There is no suggestion in this case that the plaintiff's discharge resulted from some rule of conduct or policy promulgated

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by the State. The aspect of the case that most gives one pause is the fact that three of the nine members of YDP's board of directors and one of the five who voted for the discharge were employees in the Springfield Juvenile Court. That fact is, in my opinion, not analytically relevant to the determination whether the discharge decision was "State action," because there is no suggestion in the record that any of the three acted in his capacity as a State employee in connection with the plaintiff's discharge. Case illustrating the relevant analysis of cases involving State actors are discussed in note 6 (at 838) of the Rendell-Baker opinion. To carry the analysis beyond the scope of those cases would portend the possibility that the mere presence of State employees on a board of trustees of a charitable corporation having significant contracts with the State (such as the hospital in Bello v. South Shore Hosp., 384 Mass. 770 [1981]) would bring the personnel actions of the board within the sphere of "State action." Such would be to extend the concept of State action considerably beyond the outermost frontiers of the decided Federal cases.

It is worth mentioning that the very closeness of the relationship between the Springfield Juvenile Court and the board of YDP may be suspect under State law. The problem arises from the court's role in engaging the services of a provider whose board of directors includes employees of the court, those employees standing in a position, arguably, to influence the court's decision whether to utilize the services of YDP in particular cases. There is no suggestion here of possible violations other than technical in nature (the members of the board apparently receive no compensation from YDP), but the application of the Conflict of Interest Law does not necessarily turn on the presence of absence of a personal financial interest, direct or indirect. See, e.g., G. L. c. 268A, Section 6(a), inserted by St. 1962, c. 779, Section 1 ("[A]ny [S]tate employee who participates as such employee in a particular matter in which to his knowledge . . . a business organization in which he is serving as . . . director . . . has a financial interest . . . shall be punished . . ."). Cf. G. L.

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c. 268A, Section 4(c). State law favors (if it does not mandate) arm's-length dealings in the making of contracts between agencies of the Commonwealth and providers of services, suggesting that the safer course might be for employees of the Springfield Juvenile Court to sever their connection with the board of YDP.

Actions taken by a State officer may be "State action" notwithstanding that those actions violate State policy, see Lugar v. Edmondson Oil Co., 457 U.S. 922, 933 (1982), but here it seems clear that the action of the court employee who voted as a member of the YDP board to discharge the plaintiff was not taken in his capacity as an employee of the Commonwealth and was not guided or encouraged by any rule, decision, or policy of the Commonwealth. Accordingly, the discharge decision was not action by the Commonwealth, and for that reason I concur in the opinion of Justice Smith.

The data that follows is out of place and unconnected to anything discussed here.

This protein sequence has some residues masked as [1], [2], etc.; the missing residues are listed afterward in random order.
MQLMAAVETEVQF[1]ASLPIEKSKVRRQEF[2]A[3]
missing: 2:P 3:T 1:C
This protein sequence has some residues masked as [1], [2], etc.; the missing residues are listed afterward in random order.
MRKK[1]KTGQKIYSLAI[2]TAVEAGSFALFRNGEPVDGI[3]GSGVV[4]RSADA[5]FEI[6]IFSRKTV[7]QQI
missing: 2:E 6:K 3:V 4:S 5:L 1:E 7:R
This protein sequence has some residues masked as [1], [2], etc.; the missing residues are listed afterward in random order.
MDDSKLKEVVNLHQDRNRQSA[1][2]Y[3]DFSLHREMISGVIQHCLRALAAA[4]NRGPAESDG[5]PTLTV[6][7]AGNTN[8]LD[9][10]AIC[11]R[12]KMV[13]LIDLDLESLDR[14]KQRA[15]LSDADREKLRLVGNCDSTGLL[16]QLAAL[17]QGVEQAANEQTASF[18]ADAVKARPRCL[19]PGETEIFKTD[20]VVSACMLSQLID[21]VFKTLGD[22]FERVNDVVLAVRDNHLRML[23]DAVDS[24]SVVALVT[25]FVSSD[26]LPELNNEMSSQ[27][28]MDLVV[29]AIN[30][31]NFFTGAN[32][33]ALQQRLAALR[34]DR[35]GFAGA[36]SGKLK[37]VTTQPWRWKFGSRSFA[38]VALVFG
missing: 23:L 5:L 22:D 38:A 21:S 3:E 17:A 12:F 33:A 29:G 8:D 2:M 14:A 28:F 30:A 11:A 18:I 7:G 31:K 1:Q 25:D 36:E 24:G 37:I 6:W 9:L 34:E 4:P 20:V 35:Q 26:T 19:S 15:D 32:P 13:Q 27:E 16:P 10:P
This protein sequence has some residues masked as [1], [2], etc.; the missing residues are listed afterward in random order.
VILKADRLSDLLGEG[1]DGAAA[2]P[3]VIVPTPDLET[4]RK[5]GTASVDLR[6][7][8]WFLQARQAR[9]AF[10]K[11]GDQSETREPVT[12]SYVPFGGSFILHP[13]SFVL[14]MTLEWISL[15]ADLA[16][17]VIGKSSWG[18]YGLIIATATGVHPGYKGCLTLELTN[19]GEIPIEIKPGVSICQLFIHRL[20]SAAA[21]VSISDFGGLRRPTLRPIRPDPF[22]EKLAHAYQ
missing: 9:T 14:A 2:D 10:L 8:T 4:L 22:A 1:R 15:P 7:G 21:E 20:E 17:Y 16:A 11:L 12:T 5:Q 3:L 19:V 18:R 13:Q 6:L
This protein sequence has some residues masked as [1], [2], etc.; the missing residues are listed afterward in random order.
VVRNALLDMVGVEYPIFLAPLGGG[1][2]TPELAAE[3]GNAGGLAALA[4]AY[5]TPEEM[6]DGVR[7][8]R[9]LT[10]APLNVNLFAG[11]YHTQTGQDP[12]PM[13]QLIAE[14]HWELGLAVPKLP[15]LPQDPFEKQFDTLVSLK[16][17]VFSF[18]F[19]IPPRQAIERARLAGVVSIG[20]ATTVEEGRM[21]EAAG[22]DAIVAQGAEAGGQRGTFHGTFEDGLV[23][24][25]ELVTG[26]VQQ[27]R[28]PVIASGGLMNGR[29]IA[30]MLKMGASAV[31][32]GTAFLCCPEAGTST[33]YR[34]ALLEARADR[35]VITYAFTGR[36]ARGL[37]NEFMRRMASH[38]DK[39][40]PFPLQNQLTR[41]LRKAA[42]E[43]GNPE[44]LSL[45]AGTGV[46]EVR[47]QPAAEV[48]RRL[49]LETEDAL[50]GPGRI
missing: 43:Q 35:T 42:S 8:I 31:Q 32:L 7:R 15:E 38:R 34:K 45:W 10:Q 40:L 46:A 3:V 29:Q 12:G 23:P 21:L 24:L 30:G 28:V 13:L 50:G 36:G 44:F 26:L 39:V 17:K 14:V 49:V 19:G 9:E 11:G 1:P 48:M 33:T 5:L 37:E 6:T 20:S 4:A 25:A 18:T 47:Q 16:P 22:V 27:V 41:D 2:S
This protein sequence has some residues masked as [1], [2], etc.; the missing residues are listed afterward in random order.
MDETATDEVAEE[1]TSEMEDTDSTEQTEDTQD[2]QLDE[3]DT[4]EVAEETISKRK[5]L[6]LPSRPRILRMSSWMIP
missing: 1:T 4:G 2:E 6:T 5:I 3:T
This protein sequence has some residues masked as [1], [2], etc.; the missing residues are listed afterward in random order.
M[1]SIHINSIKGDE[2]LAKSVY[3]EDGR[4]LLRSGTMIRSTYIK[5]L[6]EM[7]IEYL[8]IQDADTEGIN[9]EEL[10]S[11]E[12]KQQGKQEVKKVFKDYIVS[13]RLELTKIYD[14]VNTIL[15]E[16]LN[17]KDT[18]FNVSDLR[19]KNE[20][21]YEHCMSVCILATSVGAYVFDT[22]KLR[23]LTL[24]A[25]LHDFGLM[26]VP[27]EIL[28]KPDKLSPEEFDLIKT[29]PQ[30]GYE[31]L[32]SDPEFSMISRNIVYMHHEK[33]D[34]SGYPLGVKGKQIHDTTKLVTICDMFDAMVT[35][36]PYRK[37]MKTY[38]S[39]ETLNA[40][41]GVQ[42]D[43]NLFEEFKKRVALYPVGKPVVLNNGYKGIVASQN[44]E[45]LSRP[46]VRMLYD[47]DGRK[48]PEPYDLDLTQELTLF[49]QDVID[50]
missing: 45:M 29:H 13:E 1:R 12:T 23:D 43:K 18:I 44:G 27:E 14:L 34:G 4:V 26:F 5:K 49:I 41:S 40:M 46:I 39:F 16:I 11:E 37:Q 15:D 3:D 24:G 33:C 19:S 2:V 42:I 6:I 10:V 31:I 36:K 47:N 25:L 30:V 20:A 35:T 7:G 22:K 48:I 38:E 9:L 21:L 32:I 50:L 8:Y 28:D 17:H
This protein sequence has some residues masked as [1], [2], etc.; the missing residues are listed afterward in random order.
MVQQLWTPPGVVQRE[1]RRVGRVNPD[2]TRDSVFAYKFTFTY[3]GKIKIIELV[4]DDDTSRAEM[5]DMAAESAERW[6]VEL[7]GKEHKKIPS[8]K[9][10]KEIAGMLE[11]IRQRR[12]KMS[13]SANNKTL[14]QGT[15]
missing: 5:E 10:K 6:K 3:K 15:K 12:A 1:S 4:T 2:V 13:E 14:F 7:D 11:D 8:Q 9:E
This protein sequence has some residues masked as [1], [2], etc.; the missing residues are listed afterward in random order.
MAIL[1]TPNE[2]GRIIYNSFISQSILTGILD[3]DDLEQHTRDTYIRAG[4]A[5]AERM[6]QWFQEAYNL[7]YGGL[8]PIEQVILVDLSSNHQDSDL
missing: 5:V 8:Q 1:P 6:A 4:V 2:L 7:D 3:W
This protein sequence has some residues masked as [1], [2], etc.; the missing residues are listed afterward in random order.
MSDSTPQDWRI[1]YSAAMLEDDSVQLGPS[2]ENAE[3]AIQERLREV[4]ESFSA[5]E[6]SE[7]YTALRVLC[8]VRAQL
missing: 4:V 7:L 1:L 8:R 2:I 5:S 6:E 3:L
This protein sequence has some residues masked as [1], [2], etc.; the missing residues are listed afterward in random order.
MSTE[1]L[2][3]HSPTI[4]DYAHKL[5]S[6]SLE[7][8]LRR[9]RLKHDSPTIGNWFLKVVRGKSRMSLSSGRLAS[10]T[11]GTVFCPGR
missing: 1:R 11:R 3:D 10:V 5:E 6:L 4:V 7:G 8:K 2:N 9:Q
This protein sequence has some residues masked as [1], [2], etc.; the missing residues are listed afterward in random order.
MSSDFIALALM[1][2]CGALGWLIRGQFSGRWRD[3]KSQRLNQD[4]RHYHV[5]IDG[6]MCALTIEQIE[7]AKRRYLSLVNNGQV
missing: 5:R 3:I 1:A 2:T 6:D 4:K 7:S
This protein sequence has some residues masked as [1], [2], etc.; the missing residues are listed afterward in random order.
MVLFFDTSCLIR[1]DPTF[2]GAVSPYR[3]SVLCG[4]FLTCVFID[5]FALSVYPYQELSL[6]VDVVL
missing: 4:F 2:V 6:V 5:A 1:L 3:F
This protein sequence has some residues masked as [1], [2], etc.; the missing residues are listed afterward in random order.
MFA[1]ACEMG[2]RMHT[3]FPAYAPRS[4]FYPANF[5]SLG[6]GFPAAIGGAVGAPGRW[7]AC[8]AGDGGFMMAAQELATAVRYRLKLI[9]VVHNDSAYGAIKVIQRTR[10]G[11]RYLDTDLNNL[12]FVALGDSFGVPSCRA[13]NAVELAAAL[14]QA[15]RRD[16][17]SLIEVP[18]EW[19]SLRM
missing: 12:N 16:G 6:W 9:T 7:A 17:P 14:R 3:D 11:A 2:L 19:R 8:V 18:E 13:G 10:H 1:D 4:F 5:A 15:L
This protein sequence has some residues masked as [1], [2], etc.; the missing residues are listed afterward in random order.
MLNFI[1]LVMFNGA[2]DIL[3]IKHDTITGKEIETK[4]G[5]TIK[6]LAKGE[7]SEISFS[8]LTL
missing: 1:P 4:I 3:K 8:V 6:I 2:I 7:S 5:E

GREANEY, J. (dissenting). There is ample support for the conclusion that Ms. Phillips has been discharged in violation of her rights under the First, Fifth, and Fourteenth Amendments to the United States Constitution and arts. 12 and 16 of the Massachusetts Declaration of Rights. [Note Dissent-1] The majority hold, however, that the judgment must be reversed because

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the defendant's decision to discharge Ms. Phillips cannot be attributed to the State. In my view, the defendant's performance of a public function and the substantial involvement of the State, through the Springfield Juvenile Court, in its affairs establish "a sufficiently close nexus between the State and the [defendant's] challenged action . . . so that the action of the latter may be fairly treated as that of the State itself." Jackson v. Metropolitan Edison Co., 419 U.S. 345, 351 (1974). See Evans v. Newton, 382 U.S. 296, 299 (1966); Moose Lodge No. 107 v. Irvis, 407 U.S. 163, 175 (1972); Flagg Bros. v. Brooks, 436 U.S. 149, 157 (1978).

The critical facts merit restatement. Ms. Phillips was hired as an employee of the Springfield Juvenile Court and assigned to the court's "intensive juvenile probation program" (program), directed by the court's assistant chief probation officer. The defendant's incorporation in 1972, under G. L. c. 180, was expressly approved by the Juvenile Court judge and several court officials. The court had significant representation on the defendant's board of directors thereafter. After incorporation, Ms. Phillips and others were transferred to the defendant's staff and sworn, under G. L. c. 276, Section 89A, as deputy probation officers. The defendant's staff was permitted to use a letterhead bearing the Commonwealth's seal and the words "Springfield Juvenile Court -- Intensive Probation Program." On its left side the letterhead listed the names of the Juvenile Court judge and other court officials; and on the right side the names of the defendant's supervisory staff. Staff members also carried business cards with the Commonwealth's seal, identifying the program as part of the "Trial Court of the Commonwealth -- Juvenile Court Department, Springfield Division."